Tuesday, January 06, 2009

What Might Have Been

So try not to think about what might have been
Cause that was then
And we have taken different roads
We can't go back again
There's no use giving in
And there's no way to know
What might have been
(Little Texas)


As another new year begins, I've been thinking about the year that has just gone by, and the years in general, that go by so quickly. Do you regret anything? Often, when asked this question, people respond that no, they don't have any regrets. I understand this answer, I do. One decision leads to another and another, and it's hard to regret one decision without regretting the place that you've ended up altogether. Regretting something means being sorry about what your life is right now, and hopefully, most of us don't feel that way.

But on the other hand, are we honest with ourselves when we say we don't have regrets? Perhaps the better way to phrase it is to ask if we don't wonder what might have been. What if I had stayed an extra year at college instead of graduating in three years? What if I'd gone to a different seminary? What if my family had moved to Schenectady as we once considered? What if I'd gone on the trip to Brazil instead of to do relief work in Mississippi? What if I'd taken that internship? It's so easy to wonder what might have been. I'm happy with my life and the way things are unfolding for me - but I just can't help but wonder sometimes.

In these instances, I can't help but thinking of The Chronicles of Narnia, by CS Lewis. In two different books in the series, I can think of characters struggling with what might have been scenarios. In Book 6, The Magician's Nephew, Digory rings a bell that wakes a witch because the inscription near the bell says that he'll be driven mad if doesn't ring it, always wondering what would have happened. Later, he comes to realize that of course, he was pretending to believe he would really be driven mad, and his rash decision had dire consequences. And in Book 2, Prince Caspian, Lucy can't convince her siblings to follow the only-visible-to-her-Aslan. Later, talking with Aslan, she realizes she should have followed him on her own. She asks Aslan if things would have worked out more easily if she had done so.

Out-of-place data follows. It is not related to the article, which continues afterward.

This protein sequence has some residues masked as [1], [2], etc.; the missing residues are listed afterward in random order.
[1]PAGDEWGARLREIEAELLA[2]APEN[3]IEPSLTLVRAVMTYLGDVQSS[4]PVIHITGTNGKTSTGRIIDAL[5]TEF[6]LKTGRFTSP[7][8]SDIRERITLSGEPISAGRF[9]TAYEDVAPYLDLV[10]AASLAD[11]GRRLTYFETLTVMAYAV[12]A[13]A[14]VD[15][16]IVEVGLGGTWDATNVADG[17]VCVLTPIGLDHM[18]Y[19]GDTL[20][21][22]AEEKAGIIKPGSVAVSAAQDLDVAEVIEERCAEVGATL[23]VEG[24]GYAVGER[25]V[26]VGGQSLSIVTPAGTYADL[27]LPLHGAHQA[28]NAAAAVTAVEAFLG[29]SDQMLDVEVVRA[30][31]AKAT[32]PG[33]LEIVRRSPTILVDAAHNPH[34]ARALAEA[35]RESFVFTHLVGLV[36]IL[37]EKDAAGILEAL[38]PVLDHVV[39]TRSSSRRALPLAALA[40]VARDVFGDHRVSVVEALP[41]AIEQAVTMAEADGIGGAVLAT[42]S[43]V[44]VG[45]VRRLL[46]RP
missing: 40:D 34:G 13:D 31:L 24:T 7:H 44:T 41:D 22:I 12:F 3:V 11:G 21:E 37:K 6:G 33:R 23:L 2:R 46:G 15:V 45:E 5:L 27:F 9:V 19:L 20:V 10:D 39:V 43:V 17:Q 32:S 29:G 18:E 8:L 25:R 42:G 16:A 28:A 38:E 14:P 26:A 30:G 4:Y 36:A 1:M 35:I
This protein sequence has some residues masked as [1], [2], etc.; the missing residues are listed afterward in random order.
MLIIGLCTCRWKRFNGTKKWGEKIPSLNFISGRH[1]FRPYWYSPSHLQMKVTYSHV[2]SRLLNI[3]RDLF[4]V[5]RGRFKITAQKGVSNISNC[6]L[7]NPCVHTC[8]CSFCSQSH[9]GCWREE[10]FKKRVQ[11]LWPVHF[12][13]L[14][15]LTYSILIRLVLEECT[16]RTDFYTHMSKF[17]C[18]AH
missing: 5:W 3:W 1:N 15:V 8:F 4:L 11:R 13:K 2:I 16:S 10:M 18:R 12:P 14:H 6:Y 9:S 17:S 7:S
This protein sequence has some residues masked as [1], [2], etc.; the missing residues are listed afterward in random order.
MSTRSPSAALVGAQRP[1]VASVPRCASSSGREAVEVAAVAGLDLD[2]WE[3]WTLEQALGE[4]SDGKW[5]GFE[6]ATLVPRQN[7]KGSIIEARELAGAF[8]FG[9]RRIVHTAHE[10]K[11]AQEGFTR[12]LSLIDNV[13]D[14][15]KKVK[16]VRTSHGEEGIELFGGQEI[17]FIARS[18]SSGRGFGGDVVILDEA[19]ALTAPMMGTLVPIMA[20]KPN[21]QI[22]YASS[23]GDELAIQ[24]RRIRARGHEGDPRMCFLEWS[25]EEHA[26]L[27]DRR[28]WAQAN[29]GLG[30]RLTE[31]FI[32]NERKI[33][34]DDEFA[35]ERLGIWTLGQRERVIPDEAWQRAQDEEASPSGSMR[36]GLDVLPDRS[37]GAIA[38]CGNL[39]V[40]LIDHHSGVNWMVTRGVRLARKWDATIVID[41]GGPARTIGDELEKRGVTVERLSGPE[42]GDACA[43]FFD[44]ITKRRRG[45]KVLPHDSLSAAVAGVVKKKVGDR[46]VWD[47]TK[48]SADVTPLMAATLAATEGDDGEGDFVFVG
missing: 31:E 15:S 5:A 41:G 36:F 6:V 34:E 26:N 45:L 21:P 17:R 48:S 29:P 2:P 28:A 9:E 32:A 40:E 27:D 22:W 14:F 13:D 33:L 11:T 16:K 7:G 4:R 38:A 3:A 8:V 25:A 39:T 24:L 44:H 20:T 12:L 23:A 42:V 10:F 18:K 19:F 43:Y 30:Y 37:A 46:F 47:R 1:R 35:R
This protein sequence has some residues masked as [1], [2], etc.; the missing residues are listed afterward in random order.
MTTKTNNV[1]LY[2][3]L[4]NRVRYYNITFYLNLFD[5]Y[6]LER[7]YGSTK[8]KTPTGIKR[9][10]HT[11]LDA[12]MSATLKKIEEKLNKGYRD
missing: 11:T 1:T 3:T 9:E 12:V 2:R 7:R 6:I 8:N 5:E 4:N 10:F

"You mean," said Lucy rather faintly, "that it would have turned out all right - somehow? But how? Please, Aslan! Am I not to know?"
Aslan responds, "To know what would have happened, child? No. Nobody is ever told that."
"O dear," Lucy responds.
"But anyone can find out what will happen . . . what will happen? There is only one way of finding out."

What might have been? Of course we can never know. And of course, I believe that actually knowing wouldn't satisfy our curiousity, it would just make us miserable, knowing and that still not changing anything. So is wondering even worth the effort?

I think Aslan is right. We can only know what will happen by the choices we make. And while some of the ways our lives unfold are beyond our control, the closest I come to regret is when I have to wonder what might have been because I didn't speak up, or I wouldn't take a risk, or I wasn't brave enough, or because I thought of my own self before someone else, or because I just didn't dare. I don't want to have to wonder what might have been because I was too afraid to do something or try something or experience something.

What might have been? Impossible to say. But what will be? There, I have some input.


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